The 2011 consent decree capped years of Facebook privacy mishaps, many of which revolved around its early attempts to follow users and their friends around the web. Any violations of the 2011 agreement could subject Facebook to fines of $41,484 per violation per user per day. To put that in context, Facebook could theoretically owe $8 billion for one single day of a violation affecting all of its American users.

The current FTC investigation will look at whether Facebook engaged in “unfair acts” that cause “substantial injury” to consumers.



Russian court blocks popular messaging app in privacy row
Headline Legal News | 2018/04/11 00:50
A Russian court on Friday ordered the blocking of a popular messaging app, Telegram, after it rejected to share its encryption data with authorities.

The Moscow court on Friday ruled in favor of the Russian communications watchdog, which had demanded that Telegram be blocked in Russia until it hands over the keys to its encryption.

The ban comes after a protracted dispute between Telegram and Russian authorities, who insist they need access to the encryption keys to investigate serious crimes, including terrorist attacks. Telegram is arguably the first widely popular means of communications in Russia that has been officially banned.


Telegram, a popular app developed by Russian entrepreneur Pavel Durov, argues that Russia's FSB intelligence service is violating consumer rights, while authorities say the app has been used by violent extremists.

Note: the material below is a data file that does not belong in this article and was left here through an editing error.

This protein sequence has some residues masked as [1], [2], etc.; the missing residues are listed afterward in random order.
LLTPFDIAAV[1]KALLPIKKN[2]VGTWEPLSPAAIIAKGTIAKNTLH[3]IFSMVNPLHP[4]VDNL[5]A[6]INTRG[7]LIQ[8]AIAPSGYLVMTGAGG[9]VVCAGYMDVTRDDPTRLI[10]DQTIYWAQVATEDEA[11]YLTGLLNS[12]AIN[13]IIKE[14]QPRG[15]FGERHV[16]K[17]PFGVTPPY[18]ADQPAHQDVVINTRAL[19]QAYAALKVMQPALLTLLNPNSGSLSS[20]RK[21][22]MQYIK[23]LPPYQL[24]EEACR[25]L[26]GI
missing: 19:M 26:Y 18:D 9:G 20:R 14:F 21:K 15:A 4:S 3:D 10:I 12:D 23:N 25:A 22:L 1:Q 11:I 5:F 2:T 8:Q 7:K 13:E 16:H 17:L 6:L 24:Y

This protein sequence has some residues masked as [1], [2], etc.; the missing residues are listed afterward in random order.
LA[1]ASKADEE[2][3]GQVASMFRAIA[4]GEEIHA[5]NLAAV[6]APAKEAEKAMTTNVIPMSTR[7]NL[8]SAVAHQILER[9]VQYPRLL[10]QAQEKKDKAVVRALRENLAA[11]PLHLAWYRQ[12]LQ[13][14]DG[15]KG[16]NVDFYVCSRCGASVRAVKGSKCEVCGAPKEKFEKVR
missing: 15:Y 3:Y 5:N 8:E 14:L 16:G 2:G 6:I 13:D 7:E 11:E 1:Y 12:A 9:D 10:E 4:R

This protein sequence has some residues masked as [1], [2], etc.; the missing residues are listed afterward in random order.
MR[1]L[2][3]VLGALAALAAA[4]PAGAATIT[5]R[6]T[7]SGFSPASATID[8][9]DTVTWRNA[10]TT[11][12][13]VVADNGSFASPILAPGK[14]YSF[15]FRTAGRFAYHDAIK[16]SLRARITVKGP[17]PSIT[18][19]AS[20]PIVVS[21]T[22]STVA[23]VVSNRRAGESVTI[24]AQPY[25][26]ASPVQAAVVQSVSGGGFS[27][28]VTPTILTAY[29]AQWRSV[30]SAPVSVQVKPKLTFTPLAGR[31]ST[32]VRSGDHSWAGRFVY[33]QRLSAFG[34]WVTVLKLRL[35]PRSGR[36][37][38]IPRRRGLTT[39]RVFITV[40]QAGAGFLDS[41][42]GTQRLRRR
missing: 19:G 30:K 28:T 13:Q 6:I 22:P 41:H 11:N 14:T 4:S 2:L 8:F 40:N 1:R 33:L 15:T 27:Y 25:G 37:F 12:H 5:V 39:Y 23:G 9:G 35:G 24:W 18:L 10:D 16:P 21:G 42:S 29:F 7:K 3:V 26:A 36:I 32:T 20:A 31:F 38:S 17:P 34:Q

Durov had asked his lawyers not to attend Friday's court hearing because he said he saw the verdict as a foregone conclusion.

Pavel Chikov, one of Telegram's lawyers, said in a post on his Telegram channel that the company would not back down in the face of the Russian intelligence services because the court hearing, which lasted about 20 minutes, showed that the case against Telegram is politically motivated.


California parents face new charges in kids' torture case
Headline Legal News | 2018/02/24 06:23
A Southern California couple suspected of starving and shackling some of their 13 children pleaded not guilty Friday to new charges of child abuse.

David and Louise Turpin previously entered not-guilty pleas to torture and a raft of other charges and are being held on $12 million bail.

Louise Turpin also pleaded not guilty to a new count of felony assault.

Louise Turpin, dressed in a blouse and blazer, looked intently at more than a dozen reporters in the courtroom. David Turpin, wearing a blazer, tie and black-rimmed glasses, kept his eyes on the judge during the hearing. Both said little except to agree to a May preliminary hearing.

The couple was arrested last month after their 17-year-old daughter escaped from the family's home in Perris, California, and called 911. Authorities said the home reeked of human waste and evidence of starvation was obvious, with the oldest sibling weighing only 82 pounds.

The case drew international media attention and shocked neighbors who said they rarely saw the children, who appeared to be skinny, pale and reserved.

Authorities said the abuse was so long-running the children's growth was stunted. They said the couple shackled the children to furniture as punishment and had them live a nocturnal lifestyle.

The children, who range in age from 2 to 29, were hospitalized immediately after their rescue and since then Riverside County authorities, who obtained temporary conservatorship over the adults, have declined to discuss their whereabouts or condition.

Attorneys representing the adult siblings told CBS News, however, that the seven are living at Corona Medical Center, where they have an outdoor area for sports and exercise, and are making decisions on their own for the first time.